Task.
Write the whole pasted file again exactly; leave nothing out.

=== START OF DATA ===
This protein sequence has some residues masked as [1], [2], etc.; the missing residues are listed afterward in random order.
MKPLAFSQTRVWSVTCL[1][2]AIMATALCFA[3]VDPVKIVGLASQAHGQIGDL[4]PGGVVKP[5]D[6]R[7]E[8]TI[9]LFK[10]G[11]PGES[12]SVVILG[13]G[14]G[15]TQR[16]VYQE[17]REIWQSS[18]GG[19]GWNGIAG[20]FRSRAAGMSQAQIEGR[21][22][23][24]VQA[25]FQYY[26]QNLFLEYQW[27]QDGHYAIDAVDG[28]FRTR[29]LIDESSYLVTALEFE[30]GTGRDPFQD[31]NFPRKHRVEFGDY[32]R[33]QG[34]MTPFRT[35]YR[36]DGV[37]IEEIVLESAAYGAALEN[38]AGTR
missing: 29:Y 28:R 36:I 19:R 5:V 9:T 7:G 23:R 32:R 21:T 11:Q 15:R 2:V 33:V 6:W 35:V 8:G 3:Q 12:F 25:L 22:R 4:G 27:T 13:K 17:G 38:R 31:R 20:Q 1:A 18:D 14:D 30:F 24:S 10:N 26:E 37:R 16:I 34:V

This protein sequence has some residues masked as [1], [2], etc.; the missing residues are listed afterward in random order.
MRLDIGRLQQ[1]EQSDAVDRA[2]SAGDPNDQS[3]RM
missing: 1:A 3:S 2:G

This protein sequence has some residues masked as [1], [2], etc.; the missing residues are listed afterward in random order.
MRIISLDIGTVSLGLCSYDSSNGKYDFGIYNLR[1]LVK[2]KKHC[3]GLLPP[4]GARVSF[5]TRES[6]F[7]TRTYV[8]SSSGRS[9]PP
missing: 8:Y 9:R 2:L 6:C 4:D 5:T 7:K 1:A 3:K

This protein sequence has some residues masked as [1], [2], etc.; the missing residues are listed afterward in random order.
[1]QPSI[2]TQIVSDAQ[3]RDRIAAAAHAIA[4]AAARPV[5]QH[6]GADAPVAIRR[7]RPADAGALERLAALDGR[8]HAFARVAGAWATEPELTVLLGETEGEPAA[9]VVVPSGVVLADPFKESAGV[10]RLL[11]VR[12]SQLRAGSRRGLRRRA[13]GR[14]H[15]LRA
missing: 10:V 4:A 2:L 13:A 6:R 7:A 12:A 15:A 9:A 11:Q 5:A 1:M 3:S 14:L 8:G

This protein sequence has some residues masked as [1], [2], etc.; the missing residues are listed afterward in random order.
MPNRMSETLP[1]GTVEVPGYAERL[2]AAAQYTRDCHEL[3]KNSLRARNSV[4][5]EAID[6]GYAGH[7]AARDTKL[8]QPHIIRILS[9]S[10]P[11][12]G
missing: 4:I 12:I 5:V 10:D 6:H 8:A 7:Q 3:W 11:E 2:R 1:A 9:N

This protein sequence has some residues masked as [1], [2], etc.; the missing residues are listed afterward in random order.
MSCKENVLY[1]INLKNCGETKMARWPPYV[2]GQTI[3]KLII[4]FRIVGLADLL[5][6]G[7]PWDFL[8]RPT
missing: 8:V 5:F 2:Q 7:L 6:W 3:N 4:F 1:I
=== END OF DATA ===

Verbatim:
This protein sequence has some residues masked as [1], [2], etc.; the missing residues are listed afterward in random order.
MKPLAFSQTRVWSVTCL[1][2]AIMATALCFA[3]VDPVKIVGLASQAHGQIGDL[4]PGGVVKP[5]D[6]R[7]E[8]TI[9]LFK[10]G[11]PGES[12]SVVILG[13]G[14]G[15]TQR[16]VYQE[17]REIWQSS[18]GG[19]GWNGIAG[20]FRSRAAGMSQAQIEGR[21][22][23][24]VQA[25]FQYY[26]QNLFLEYQW[27]QDGHYAIDAVDG[28]FRTR[29]LIDESSYLVTALEFE[30]GTGRDPFQD[31]NFPRKHRVEFGDY[32]R[33]QG[34]MTPFRT[35]YR[36]DGV[37]IEEIVLESAAYGAALEN[38]AGTR
missing: 29:Y 28:R 36:I 19:R 5:V 9:T 7:G 23:R 32:R 21:T 11:Q 15:R 2:V 33:V 6:W 35:V 8:G 3:Q 12:F 25:L 22:R 4:G 27:T 13:K 17:G 38:R 31:R 20:Q 1:A 18:D 14:D 30:F 24:S 10:N 26:E 37:R 16:I 34:V

This protein sequence has some residues masked as [1], [2], etc.; the missing residues are listed afterward in random order.
MRLDIGRLQQ[1]EQSDAVDRA[2]SAGDPNDQS[3]RM
missing: 1:A 3:S 2:G

This protein sequence has some residues masked as [1], [2], etc.; the missing residues are listed afterward in random order.
MRIISLDIGTVSLGLCSYDSSNGKYDFGIYNLR[1]LVK[2]KKHC[3]GLLPP[4]GARVSF[5]TRES[6]F[7]TRTYV[8]SSSGRS[9]PP
missing: 8:Y 9:R 2:L 6:C 4:D 5:T 7:K 1:A 3:K

This protein sequence has some residues masked as [1], [2], etc.; the missing residues are listed afterward in random order.
[1]QPSI[2]TQIVSDAQ[3]RDRIAAAAHAIA[4]AAARPV[5]QH[6]GADAPVAIRR[7]RPADAGALERLAALDGR[8]HAFARVAGAWATEPELTVLLGETEGEPAA[9]VVVPSGVVLADPFKESAGV[10]RLL[11]VR[12]SQLRAGSRRGLRRRA[13]GR[14]H[15]LRA
missing: 10:V 4:A 2:L 13:A 6:R 7:A 12:A 15:A 9:A 11:Q 5:A 1:M 3:S 14:L 8:G

This protein sequence has some residues masked as [1], [2], etc.; the missing residues are listed afterward in random order.
MPNRMSETLP[1]GTVEVPGYAERL[2]AAAQYTRDCHEL[3]KNSLRARNSV[4][5]EAID[6]GYAGH[7]AARDTKL[8]QPHIIRILS[9]S[10]P[11][12]G
missing: 4:I 12:I 5:V 10:D 6:H 8:A 7:Q 3:W 11:E 2:R 1:A 9:N

This protein sequence has some residues masked as [1], [2], etc.; the missing residues are listed afterward in random order.
MSCKENVLY[1]INLKNCGETKMARWPPYV[2]GQTI[3]KLII[4]FRIVGLADLL[5][6]G[7]PWDFL[8]RPT
missing: 8:V 5:F 2:Q 7:L 6:W 3:N 4:F 1:I